The Internet’s collective move against Flash — the frequently vulnerable software that increasingly has more downsides than up — just gained a big new ally: Amazon. The Internet retailer announced this week that it will soon stop accepting Flash advertisements, making it the latest company to gravitate away from Adobe’s longstanding and much-maligned software. This announcement follows news earlier this month that Yahoo’s advertisements were used to spread malware that, ultimately, used vulnerable versions of Flash for success.
The information comes from Digiday, which reports that Amazon will be rejecting Flash advertisements starting in September on both the Amazon Advertising Platform and on Amazon.com. This is said to be due to changes made to browsers that have made them less Flash-friendly, such as pausing Flash content that is not needed or blocking access to it when another vulnerability surfaces.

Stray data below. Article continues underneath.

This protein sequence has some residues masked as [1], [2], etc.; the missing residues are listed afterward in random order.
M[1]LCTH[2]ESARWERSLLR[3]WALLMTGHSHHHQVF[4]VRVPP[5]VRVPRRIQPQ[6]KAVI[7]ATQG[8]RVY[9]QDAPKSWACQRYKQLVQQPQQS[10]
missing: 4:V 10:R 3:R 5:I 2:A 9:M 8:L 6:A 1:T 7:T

Efforts are being made to push advertisers toward HTML5, and though Amazon doesn’t have the weight behind it of, say, Google, it does mark yet another instance where Flash is unwelcome and points further toward a future without the often vulnerable software. Amazon explained its reasoning on a technical guidelines page for advertisers, saying in part that:
This is driven by recent browser setting updates from Google Chrome, and existing browser settings from Mozilla Firefox and Apple Safari, that limits Flash content displayed on web pages. This change ensures customers continue to have a positive, consistent experience across Amazon and its affiliates, and that ads displayed across the site function properly for optimal performance.
The change goes into effect on September 1.